Are you represented?

Are you represented?

All good things must come to an end. During lockdown, Fashion Roundtable’s webinars have been a permanent fixture in the diary every Friday at 2pm. Each week, I could rely on the fact I would be enriched with knowledge by a stellar line up of speakers and a hot topic spearheaded by Fashion Roundtable’s CEO, Tamara Cincik.

Now we are easing out of lockdown and into a new normal, the tide must change for everyone to rest and regroup from the last few months and pause. Before Fashion Roundtable turns off its audio, this week’s topic was one of the most important of all— ARE YOU REPRESENTED?

This has long been an important topic for Fashion Roundtable. They have been working with the All-Party Parliamentary Group for Textiles & Fashion (APPG) to pull together a Representation & Inclusion in Fashion policy paper to provide a vital voice, platform and opportunity to represent all within the fashion industry.

To give you a some context; ‘Government data shows that 9% of people employed in the design and designer fashion sub-sector are from working-class backgrounds. Meanwhile the disability pay gap averages at £2,730 a year - a significant difference considering that on average, disabled people face extra costs of £583 a month related to their impairment or condition. Non-binary remains not legally recognised. Ethnic diversity in the fashion industry is currently at 9%, and data provided by the UK government suggested that the median hourly pay for white people was 10p higher than the average hourly pay for people from most ethnic groups combined.

This week’s webinar pulled together a panel who understand how the industry needs to open up— they shared their personal experiences and advice on how fashion should change for the better.

Fashion Director, Karen Binns took the lead saying ‘This is the year for everyone and everyone to be pulled up on all the things that have been going wrong for so many years. Fashion has gotten away with murder for along time, and it has to stop!’ 

The Fashion Industry needs to recognise that things need to be fairer and more inclusive on every level. We have seen the #BlackLiveMatter movement come rightly into its own, the industry reaction is to then ‘represent’ by only having black models in their magazines and catwalk shows for that month. It’s not about divide and conquer and giving them that space this month, it’s about being equal. Full stop. Everyone needs to be represented— the industry is trying to get away with it by making everyone black today and going back to normal tomorrow. Everyone, across the board, needs to be included and if a stand isn’t made now, then it's never going to happen.

Eden Loweth, Designer and Creative Director of Art School a non-binary, queer-luxury fashion label, says there is a massive problem with the industry seeing inclusivity as a performative thing. Drawing from his own personal experience with his business stating that, while he has one of the most diverse shows on the calendar globally, he too has been pulled up on inclusivity when it came to casting shows. It’s become a tick box exercise to how many black people you should have. In reality that’s not how it works.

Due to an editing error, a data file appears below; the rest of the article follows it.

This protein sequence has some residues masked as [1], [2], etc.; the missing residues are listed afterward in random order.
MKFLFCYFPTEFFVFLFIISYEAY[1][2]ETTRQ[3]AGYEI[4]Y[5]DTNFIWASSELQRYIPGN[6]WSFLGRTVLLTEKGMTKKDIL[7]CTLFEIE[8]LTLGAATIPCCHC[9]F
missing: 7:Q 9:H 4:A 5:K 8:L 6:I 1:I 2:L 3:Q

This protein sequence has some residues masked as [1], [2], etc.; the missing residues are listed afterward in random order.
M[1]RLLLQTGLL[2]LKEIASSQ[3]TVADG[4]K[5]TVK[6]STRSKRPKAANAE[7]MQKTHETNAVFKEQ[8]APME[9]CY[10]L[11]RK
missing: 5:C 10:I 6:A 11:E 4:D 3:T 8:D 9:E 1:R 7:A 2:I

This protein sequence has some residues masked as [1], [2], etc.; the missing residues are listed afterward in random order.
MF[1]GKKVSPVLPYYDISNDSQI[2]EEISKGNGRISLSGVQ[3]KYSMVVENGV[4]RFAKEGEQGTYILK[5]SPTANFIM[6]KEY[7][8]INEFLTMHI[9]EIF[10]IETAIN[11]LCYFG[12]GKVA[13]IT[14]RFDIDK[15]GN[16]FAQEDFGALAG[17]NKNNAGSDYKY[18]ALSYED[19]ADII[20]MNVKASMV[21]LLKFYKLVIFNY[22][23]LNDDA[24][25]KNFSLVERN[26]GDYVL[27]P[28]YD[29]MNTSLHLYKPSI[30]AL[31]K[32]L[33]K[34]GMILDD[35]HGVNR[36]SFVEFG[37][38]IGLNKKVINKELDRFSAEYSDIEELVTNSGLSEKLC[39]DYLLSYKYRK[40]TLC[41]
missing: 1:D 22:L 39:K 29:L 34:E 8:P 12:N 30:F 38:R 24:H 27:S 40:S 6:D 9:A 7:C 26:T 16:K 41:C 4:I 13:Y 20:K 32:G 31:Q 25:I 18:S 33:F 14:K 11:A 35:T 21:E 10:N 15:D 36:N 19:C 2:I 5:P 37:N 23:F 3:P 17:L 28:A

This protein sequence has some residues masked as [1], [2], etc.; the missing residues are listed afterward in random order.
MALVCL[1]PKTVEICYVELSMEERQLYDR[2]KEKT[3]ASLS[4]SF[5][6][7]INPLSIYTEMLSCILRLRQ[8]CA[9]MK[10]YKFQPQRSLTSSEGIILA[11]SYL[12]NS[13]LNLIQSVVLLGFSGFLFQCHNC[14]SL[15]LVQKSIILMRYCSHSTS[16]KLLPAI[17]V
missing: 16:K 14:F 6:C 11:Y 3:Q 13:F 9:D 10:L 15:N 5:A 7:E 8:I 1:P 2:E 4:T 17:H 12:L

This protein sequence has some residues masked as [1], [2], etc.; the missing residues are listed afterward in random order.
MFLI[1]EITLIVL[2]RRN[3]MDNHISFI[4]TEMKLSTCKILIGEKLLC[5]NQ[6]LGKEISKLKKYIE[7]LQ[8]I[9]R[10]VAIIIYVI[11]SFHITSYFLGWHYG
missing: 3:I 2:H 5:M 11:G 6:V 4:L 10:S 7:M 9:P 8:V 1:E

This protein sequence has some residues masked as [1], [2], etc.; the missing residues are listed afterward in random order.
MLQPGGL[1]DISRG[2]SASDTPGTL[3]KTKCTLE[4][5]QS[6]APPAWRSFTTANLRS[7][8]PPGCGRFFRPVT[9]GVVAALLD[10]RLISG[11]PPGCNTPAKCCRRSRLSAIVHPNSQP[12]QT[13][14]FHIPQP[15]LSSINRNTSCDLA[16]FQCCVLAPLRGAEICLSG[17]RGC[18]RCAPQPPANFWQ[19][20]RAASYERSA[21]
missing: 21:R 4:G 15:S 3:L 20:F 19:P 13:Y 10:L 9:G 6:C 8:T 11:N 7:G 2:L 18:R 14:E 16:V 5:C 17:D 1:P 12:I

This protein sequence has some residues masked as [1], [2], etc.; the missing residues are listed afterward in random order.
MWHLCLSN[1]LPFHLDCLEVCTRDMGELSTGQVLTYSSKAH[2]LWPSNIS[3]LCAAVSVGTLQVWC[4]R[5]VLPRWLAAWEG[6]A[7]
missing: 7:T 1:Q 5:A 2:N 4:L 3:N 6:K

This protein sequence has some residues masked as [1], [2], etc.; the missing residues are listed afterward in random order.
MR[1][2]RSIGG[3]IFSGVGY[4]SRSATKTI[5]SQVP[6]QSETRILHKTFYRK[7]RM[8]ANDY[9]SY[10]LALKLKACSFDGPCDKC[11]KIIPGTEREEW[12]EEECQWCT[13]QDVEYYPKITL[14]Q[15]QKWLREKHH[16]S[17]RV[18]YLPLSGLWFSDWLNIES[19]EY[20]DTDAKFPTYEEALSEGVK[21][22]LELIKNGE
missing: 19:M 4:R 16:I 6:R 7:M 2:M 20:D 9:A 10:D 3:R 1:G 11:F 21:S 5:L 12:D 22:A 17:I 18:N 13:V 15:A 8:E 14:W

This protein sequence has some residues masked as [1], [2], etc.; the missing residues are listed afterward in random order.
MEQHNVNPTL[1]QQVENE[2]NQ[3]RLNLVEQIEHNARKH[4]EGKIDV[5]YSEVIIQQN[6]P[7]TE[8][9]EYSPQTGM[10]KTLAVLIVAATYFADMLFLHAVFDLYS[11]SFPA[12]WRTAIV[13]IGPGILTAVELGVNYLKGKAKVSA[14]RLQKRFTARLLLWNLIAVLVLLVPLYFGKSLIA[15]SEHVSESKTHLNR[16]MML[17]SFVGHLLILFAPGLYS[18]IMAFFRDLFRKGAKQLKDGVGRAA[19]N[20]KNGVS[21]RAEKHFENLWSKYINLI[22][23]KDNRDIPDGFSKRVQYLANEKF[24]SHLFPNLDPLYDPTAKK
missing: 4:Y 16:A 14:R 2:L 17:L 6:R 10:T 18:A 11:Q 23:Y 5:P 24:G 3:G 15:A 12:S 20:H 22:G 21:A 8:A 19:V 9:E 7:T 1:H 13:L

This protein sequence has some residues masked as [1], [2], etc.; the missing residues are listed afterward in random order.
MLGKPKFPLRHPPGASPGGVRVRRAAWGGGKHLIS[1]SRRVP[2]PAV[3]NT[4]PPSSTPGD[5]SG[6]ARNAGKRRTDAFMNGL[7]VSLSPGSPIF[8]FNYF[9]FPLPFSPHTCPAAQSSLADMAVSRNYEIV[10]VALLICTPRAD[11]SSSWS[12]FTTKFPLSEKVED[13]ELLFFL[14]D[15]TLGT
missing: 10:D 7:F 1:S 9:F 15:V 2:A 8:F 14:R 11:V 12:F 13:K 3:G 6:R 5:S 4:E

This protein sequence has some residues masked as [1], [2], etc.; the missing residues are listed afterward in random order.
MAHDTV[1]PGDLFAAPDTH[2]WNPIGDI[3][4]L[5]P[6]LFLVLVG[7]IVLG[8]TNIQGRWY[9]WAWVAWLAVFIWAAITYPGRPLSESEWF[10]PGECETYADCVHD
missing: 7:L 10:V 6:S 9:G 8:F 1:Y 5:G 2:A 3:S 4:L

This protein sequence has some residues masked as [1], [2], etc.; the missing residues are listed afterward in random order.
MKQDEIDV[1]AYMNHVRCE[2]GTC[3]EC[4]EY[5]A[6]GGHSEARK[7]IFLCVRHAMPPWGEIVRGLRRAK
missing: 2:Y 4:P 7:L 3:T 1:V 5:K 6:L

Has the industry lost touch when it comes to diversity and inclusion? It’s not just fallen short of race, it’s become a class issue too. We are seeing the ‘popular’ designers forever being put on their pedestal, collecting awards and cash prizes when they already have a privilege background. Those who don’t have that luxury juggle many different hats to just keep business afloat and their passion alive.

Stylist, Costume Designer & Consultant, Cynthia Lawrence John, talked openly about her career journey. She explained how the fashion industry has always been (but more so in the past) a place where black people can come to the party, but cannot come through that door of opportunity. Not one to take “no” for an answer Cynthia would always find another way to push through to the top with one particular win by co-finding Volt Magazine which ran for 15 years.

This is when we see the fashion industry putting people into boxes and if you don’t fit into that particular box or trend for that season then you may as well forget the career path you want to take. I’ve seen it myself, when someone takes a dislike to you be it, stylist, editors, creative they will easily kick you to the curb for not being on their side or no longer flavour of the month. Cynthia raises the point that when a door does open to black people, one goes through, they then have to take the whole weight of change onto their shoulders and fix the culture in one day. How is that even possible or reasonable? 

This is why the ‘Representation & Inclusion in Fashion’ paper is so important to push through. Everyone is equal, everyone should have the same amount of work ethic and stability.

There is strength in community and we need to come together, share our experiences, and pull our resources together to create the change we want to see within the fashion industry.

This may be the last webinar, but thankfully Fashion Roundtable hasn’t left us completely! They are now hosting a LIVE weekly News Roundup every Monday via IGTV, bringing the narrative between politics and fashion to a wider audience.


If you’d like to watch the Webinar in full, please click HERE.




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